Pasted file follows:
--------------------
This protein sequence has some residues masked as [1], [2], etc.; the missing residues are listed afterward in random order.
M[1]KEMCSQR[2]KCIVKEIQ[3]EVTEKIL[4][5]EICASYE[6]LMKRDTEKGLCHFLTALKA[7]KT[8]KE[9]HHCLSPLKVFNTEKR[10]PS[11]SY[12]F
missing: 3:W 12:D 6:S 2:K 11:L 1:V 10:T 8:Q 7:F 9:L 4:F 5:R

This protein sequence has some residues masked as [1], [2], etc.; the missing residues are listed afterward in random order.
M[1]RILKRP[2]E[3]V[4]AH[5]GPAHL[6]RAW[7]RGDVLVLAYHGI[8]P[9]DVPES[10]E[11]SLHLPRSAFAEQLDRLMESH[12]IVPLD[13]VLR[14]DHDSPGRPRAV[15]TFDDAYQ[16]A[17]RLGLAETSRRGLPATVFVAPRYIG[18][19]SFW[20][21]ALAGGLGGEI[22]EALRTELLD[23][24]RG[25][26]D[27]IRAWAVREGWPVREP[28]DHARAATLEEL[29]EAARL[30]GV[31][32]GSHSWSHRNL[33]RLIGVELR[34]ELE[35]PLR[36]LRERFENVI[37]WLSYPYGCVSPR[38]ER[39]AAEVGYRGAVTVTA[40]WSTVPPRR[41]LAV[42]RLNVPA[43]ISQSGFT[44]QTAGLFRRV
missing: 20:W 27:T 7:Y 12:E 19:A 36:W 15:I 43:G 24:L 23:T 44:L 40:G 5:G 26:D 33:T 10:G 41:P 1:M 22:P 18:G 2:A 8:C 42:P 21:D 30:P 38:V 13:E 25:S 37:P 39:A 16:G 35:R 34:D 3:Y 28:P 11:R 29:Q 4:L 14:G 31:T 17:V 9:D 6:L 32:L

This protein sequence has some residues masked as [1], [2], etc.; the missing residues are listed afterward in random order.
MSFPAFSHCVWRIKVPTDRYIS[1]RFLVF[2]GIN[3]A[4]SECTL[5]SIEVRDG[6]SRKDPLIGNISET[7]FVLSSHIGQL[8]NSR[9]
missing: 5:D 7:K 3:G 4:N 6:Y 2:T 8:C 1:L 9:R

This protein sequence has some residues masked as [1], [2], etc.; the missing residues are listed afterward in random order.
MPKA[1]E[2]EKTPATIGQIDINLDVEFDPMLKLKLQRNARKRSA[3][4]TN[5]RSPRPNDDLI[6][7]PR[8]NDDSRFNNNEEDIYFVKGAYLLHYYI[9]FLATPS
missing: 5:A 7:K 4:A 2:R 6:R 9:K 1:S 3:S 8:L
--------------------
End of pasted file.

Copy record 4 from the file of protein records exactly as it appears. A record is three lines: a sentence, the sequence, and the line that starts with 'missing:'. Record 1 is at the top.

This protein sequence has some residues masked as [1], [2], etc.; the missing residues are listed afterward in random order.
MPKA[1]E[2]EKTPATIGQIDINLDVEFDPMLKLKLQRNARKRSA[3][4]TN[5]RSPRPNDDLI[6][7]PR[8]NDDSRFNNNEEDIYFVKGAYLLHYYI[9]FLATPS
missing: 5:A 7:K 4:A 2:R 6:R 9:K 1:S 3:S 8:L